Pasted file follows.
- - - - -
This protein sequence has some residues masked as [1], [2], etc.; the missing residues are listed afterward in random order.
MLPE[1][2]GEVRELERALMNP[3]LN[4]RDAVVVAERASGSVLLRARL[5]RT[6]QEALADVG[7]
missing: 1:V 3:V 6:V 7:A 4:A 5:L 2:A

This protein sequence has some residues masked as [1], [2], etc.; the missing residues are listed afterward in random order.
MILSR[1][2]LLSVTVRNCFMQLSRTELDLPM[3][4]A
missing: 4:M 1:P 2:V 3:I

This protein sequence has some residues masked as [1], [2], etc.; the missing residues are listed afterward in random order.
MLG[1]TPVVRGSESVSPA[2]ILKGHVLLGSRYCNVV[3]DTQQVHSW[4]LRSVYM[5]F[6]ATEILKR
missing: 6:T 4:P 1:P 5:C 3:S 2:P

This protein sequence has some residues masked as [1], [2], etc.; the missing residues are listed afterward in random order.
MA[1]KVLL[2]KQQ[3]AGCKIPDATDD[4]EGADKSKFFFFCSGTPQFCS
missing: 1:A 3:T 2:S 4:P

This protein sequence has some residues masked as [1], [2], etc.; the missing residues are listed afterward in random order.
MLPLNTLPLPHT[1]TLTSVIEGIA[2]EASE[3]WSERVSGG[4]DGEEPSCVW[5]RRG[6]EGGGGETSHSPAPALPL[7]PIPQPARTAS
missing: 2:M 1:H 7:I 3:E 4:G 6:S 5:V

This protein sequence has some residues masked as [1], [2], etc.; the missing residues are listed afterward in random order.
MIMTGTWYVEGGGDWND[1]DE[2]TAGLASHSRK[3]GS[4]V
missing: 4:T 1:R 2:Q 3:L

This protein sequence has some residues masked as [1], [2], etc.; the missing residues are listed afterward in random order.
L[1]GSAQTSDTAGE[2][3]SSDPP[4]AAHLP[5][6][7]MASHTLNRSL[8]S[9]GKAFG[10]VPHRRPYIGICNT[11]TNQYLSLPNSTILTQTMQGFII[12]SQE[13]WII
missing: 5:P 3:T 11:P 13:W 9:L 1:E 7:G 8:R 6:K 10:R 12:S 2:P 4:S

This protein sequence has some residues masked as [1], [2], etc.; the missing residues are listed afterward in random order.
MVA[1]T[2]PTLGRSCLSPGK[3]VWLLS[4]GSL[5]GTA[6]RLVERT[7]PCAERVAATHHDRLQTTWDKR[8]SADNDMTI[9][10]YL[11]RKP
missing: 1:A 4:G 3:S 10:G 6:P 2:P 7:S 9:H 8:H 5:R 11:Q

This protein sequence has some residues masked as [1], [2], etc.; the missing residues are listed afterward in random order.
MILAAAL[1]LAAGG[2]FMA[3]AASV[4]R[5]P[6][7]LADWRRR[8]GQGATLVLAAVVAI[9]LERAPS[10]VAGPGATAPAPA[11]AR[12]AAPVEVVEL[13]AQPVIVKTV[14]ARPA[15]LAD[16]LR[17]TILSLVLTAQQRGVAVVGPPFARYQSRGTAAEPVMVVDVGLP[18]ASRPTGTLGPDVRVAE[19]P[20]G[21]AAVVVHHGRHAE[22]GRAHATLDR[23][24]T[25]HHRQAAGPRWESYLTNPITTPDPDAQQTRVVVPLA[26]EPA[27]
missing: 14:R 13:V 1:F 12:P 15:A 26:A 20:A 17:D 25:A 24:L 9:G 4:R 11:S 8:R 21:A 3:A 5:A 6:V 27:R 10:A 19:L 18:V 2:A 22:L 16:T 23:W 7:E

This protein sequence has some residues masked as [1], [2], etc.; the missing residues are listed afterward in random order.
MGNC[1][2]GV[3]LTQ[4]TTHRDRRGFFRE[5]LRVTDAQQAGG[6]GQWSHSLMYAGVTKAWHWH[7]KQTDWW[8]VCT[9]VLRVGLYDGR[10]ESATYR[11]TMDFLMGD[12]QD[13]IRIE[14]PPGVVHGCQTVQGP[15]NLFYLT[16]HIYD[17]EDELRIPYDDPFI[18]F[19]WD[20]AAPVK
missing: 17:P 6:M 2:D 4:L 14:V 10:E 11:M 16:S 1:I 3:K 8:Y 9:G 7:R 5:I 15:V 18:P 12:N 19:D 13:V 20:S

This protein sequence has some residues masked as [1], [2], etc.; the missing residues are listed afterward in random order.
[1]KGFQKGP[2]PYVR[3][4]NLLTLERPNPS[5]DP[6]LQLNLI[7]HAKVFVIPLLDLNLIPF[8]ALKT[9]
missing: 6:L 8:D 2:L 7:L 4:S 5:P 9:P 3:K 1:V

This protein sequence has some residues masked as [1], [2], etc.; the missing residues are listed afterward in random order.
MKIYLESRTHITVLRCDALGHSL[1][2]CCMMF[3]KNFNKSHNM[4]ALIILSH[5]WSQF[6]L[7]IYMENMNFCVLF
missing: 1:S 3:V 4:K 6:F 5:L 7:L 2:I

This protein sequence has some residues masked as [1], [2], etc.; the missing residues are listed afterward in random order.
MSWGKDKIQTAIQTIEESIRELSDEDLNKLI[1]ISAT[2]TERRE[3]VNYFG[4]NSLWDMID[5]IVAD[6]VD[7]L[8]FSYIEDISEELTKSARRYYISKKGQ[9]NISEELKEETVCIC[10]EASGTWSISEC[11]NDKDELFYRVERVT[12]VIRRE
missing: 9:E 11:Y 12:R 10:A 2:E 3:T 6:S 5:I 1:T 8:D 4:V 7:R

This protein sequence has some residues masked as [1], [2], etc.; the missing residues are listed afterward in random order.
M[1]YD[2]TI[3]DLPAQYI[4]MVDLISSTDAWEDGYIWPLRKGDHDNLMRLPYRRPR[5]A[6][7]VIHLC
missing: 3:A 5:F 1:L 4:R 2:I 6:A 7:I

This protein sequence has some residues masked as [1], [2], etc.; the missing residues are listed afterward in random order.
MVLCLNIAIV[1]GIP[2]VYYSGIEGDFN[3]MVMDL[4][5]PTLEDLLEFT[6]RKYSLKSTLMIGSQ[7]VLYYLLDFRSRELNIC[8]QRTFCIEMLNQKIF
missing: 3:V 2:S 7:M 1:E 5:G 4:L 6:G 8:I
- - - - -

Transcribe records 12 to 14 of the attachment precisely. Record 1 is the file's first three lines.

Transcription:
This protein sequence has some residues masked as [1], [2], etc.; the missing residues are listed afterward in random order.
MKIYLESRTHITVLRCDALGHSL[1][2]CCMMF[3]KNFNKSHNM[4]ALIILSH[5]WSQF[6]L[7]IYMENMNFCVLF
missing: 1:S 3:V 4:K 6:F 5:L 7:L 2:I

This protein sequence has some residues masked as [1], [2], etc.; the missing residues are listed afterward in random order.
MSWGKDKIQTAIQTIEESIRELSDEDLNKLI[1]ISAT[2]TERRE[3]VNYFG[4]NSLWDMID[5]IVAD[6]VD[7]L[8]FSYIEDISEELTKSARRYYISKKGQ[9]NISEELKEETVCIC[10]EASGTWSISEC[11]NDKDELFYRVERVT[12]VIRRE
missing: 9:E 11:Y 12:R 10:A 2:E 3:T 6:S 5:I 1:T 8:D 4:V 7:R

This protein sequence has some residues masked as [1], [2], etc.; the missing residues are listed afterward in random order.
M[1]YD[2]TI[3]DLPAQYI[4]MVDLISSTDAWEDGYIWPLRKGDHDNLMRLPYRRPR[5]A[6][7]VIHLC
missing: 3:A 5:F 1:L 4:R 2:I 6:A 7:I